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Doctor asks Senate for more research into side effects of abortion

.- A medical researcher from the University of Michigan Medical School urged members of the U.S. Senate last week to support further study into the physical and psychological side effects of abortion on women, reported the Culture of Life Foundation. Dr. Elizabeth Shadigian testified before the Senate Sub-Committee on Science, Technology, and Space and said abortion increases rates of breast cancer, placenta previa, pre-term births and maternal suicide. She was one of three witnesses calling for further study.

Shadigian told the committee that because "25 percent of all recognized pregnancies are terminated, the high prevalence of a history of induced abortion means that even small, negative effects on long-term health could influence the lives of many women."

Shadigian said obstetrics and gynecology in the U.S. are relying on old data.

The doctor referred to two recent European studies, which showed "a strong association between induced abortion and ectopic pregnancy." Five combined studies "found that women with prior induced abortion had a relative risk of placenta previa," which results in high rates of preterm birth, low birth weight and perinatal death.

Higher incidence of breast cancer and attempted suicide

Shadigian said one study "concluded that induced abortion is an independent risk factor for breast carcinoma," and emphasized this "clearly demonstrated the need for additional studies, [since] the high incidence of both breast cancer and induced abortion would ensure a substantial impact on women's health if their conclusions are correct."

Shadigian also underlined the relationship between abortion and suicide or attempted suicide. “The fact that the effects are seen after induced abortion rather than before indicates either common risk factors for both choosing abortion and attempting suicide, such as depression, or harmful effects of induced abortion on mental health," she said.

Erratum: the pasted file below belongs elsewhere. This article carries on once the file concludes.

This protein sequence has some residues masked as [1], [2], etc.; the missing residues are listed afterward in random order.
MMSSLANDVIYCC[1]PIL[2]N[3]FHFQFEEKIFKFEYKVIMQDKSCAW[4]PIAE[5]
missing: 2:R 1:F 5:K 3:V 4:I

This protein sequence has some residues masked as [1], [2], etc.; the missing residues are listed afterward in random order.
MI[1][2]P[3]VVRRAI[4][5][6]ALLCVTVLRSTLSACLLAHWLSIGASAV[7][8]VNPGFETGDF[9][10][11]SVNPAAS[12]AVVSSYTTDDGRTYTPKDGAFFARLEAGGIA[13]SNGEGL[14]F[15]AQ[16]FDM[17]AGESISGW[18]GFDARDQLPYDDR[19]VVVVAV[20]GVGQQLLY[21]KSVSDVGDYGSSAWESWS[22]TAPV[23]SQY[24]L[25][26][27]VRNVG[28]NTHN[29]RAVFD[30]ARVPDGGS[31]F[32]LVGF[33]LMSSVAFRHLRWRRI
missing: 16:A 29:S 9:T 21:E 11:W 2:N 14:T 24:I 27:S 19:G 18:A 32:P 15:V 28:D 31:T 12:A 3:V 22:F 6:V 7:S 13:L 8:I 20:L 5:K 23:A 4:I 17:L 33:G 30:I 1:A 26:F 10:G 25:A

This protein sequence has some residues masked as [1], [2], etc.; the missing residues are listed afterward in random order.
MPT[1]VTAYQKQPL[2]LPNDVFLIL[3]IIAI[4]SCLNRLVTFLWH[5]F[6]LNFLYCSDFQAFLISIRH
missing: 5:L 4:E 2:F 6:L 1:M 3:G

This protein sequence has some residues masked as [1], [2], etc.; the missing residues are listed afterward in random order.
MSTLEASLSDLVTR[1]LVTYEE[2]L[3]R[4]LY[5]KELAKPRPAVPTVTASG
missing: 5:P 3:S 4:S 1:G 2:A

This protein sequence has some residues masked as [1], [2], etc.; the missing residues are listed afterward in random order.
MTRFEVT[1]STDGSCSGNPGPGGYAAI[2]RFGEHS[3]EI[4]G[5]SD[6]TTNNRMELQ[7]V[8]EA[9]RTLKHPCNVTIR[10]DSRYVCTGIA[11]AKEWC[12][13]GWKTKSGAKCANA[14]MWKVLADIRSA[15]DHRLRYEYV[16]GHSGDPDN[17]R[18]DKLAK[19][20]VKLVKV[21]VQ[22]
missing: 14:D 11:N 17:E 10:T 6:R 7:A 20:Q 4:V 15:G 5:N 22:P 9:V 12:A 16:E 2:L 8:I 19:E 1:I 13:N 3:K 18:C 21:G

Shadigian argued that the "current literature is insufficient to be informative for counseling, "and that more studies were still needed, "so that women can get better answers for their health care choices.

“Women deserve to be fully and accurately informed about potential health effects of elective abortion,” she said, “preferably in a health education context, separate and distinct from the timeframe of actually being faced with making difficult decisions about whether to continue or end a pregnancy.

“I'm surprised that people aren't talking about this more," she added.

According to sub-committee chairman Senator Sam Brownback (R-Kansas), the hearing was the first of its kind to look into the physical and psychological effects of abortion on women.

But not all senators are supportive. According to the Culture of Life Foundation, Senator Frank Lautenberg (D-New Jersey) tried to convince his fellow senators that looking into the effects of abortion are not within the scope of the subcommittee, and that there was no research to substantiate the claim that abortion is harmful to women


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Jul
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July 29, 2014

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